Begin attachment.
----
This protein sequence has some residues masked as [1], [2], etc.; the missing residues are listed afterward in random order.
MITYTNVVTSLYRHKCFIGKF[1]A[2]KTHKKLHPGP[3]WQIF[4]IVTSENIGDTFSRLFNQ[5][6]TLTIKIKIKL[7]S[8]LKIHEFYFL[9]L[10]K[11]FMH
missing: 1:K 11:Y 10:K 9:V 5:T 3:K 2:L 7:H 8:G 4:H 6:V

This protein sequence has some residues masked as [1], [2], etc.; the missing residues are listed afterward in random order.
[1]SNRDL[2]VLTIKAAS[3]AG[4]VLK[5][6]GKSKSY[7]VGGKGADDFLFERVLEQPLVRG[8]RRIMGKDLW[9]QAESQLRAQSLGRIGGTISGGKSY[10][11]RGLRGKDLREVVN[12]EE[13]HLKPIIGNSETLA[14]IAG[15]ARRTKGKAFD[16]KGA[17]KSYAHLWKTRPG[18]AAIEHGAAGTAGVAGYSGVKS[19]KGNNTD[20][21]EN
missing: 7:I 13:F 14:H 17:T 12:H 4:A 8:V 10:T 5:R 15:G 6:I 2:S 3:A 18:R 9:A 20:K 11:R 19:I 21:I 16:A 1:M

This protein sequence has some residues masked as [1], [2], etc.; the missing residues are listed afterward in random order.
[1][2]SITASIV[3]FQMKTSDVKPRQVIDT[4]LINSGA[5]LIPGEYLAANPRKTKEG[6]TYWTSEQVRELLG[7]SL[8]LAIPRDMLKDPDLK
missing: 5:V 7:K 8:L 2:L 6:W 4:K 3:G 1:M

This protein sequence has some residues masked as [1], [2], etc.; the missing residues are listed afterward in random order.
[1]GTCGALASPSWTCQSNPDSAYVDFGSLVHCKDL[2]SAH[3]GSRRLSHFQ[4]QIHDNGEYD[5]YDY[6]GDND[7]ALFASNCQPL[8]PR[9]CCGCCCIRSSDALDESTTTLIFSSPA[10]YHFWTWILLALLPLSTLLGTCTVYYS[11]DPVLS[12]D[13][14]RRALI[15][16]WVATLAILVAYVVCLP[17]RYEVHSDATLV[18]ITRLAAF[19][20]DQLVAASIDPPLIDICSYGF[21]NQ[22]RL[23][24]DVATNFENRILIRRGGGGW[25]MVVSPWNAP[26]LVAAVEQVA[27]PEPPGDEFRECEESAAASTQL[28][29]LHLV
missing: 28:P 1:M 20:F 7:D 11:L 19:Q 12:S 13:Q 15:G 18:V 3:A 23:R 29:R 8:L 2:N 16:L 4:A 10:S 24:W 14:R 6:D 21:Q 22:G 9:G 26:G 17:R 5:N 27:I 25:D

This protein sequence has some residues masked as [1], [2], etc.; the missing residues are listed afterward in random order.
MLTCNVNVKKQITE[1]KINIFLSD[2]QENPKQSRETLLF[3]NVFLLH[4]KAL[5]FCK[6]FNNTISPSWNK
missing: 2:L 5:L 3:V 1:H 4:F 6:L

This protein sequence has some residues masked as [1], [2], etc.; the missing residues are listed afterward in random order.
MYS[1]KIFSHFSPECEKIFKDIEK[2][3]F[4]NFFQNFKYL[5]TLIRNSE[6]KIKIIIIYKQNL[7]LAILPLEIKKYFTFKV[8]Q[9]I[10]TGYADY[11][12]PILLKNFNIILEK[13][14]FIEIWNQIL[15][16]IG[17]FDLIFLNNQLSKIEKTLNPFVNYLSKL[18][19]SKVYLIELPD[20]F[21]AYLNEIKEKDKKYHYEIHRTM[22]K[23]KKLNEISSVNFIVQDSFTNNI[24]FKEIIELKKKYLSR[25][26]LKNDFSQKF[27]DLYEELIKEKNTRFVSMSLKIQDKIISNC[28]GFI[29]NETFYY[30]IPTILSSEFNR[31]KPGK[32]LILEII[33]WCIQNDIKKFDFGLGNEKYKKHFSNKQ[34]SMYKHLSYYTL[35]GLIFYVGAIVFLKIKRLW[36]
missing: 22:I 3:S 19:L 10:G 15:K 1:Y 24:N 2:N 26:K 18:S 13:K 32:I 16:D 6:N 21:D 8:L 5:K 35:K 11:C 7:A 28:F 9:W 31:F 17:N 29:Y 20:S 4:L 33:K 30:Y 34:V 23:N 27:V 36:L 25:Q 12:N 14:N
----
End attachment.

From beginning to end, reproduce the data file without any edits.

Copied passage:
This protein sequence has some residues masked as [1], [2], etc.; the missing residues are listed afterward in random order.
MITYTNVVTSLYRHKCFIGKF[1]A[2]KTHKKLHPGP[3]WQIF[4]IVTSENIGDTFSRLFNQ[5][6]TLTIKIKIKL[7]S[8]LKIHEFYFL[9]L[10]K[11]FMH
missing: 1:K 11:Y 10:K 9:V 5:T 3:K 2:L 7:H 8:G 4:H 6:V

This protein sequence has some residues masked as [1], [2], etc.; the missing residues are listed afterward in random order.
[1]SNRDL[2]VLTIKAAS[3]AG[4]VLK[5][6]GKSKSY[7]VGGKGADDFLFERVLEQPLVRG[8]RRIMGKDLW[9]QAESQLRAQSLGRIGGTISGGKSY[10][11]RGLRGKDLREVVN[12]EE[13]HLKPIIGNSETLA[14]IAG[15]ARRTKGKAFD[16]KGA[17]KSYAHLWKTRPG[18]AAIEHGAAGTAGVAGYSGVKS[19]KGNNTD[20][21]EN
missing: 7:I 13:F 14:H 17:T 12:H 4:A 8:V 10:T 5:R 15:G 6:I 2:S 3:A 18:R 9:A 20:K 11:R 19:I 21:I 16:A 1:M

This protein sequence has some residues masked as [1], [2], etc.; the missing residues are listed afterward in random order.
[1][2]SITASIV[3]FQMKTSDVKPRQVIDT[4]LINSGA[5]LIPGEYLAANPRKTKEG[6]TYWTSEQVRELLG[7]SL[8]LAIPRDMLKDPDLK
missing: 5:V 7:K 8:L 2:L 6:W 4:K 3:G 1:M

This protein sequence has some residues masked as [1], [2], etc.; the missing residues are listed afterward in random order.
[1]GTCGALASPSWTCQSNPDSAYVDFGSLVHCKDL[2]SAH[3]GSRRLSHFQ[4]QIHDNGEYD[5]YDY[6]GDND[7]ALFASNCQPL[8]PR[9]CCGCCCIRSSDALDESTTTLIFSSPA[10]YHFWTWILLALLPLSTLLGTCTVYYS[11]DPVLS[12]D[13][14]RRALI[15][16]WVATLAILVAYVVCLP[17]RYEVHSDATLV[18]ITRLAAF[19][20]DQLVAASIDPPLIDICSYGF[21]NQ[22]RL[23][24]DVATNFENRILIRRGGGGW[25]MVVSPWNAP[26]LVAAVEQVA[27]PEPPGDEFRECEESAAASTQL[28][29]LHLV
missing: 28:P 1:M 20:F 7:D 11:L 19:Q 12:S 13:Q 15:G 18:V 3:A 23:R 29:R 8:L 2:N 16:L 4:A 10:S 24:W 14:R 6:D 21:Q 22:G 9:G 26:G 17:R 5:N 27:I 25:D

This protein sequence has some residues masked as [1], [2], etc.; the missing residues are listed afterward in random order.
MLTCNVNVKKQITE[1]KINIFLSD[2]QENPKQSRETLLF[3]NVFLLH[4]KAL[5]FCK[6]FNNTISPSWNK
missing: 2:L 5:L 3:V 1:H 4:F 6:L

This protein sequence has some residues masked as [1], [2], etc.; the missing residues are listed afterward in random order.
MYS[1]KIFSHFSPECEKIFKDIEK[2][3]F[4]NFFQNFKYL[5]TLIRNSE[6]KIKIIIIYKQNL[7]LAILPLEIKKYFTFKV[8]Q[9]I[10]TGYADY[11][12]PILLKNFNIILEK[13][14]FIEIWNQIL[15][16]IG[17]FDLIFLNNQLSKIEKTLNPFVNYLSKL[18][19]SKVYLIELPD[20]F[21]AYLNEIKEKDKKYHYEIHRTM[22]K[23]KKLNEISSVNFIVQDSFTNNI[24]FKEIIELKKKYLSR[25][26]LKNDFSQKF[27]DLYEELIKEKNTRFVSMSLKIQDKIISNC[28]GFI[29]NETFYY[30]IPTILSSEFNR[31]KPGK[32]LILEII[33]WCIQNDIKKFDFGLGNEKYKKHFSNKQ[34]SMYKHLSYYTL[35]GLIFYVGAIVFLKIKRLW[36]
missing: 22:I 3:S 19:L 10:G 15:K 1:Y 24:N 2:N 26:K 18:S 13:K 32:I 16:D 6:N 21:D 8:L 5:K 35:K 11:C 7:A 28:F 9:W 31:F 17:N 29:Y 20:S 4:L 33:K 30:Y 34:V 23:N 27:V 36:L 25:Q 12:N 14:N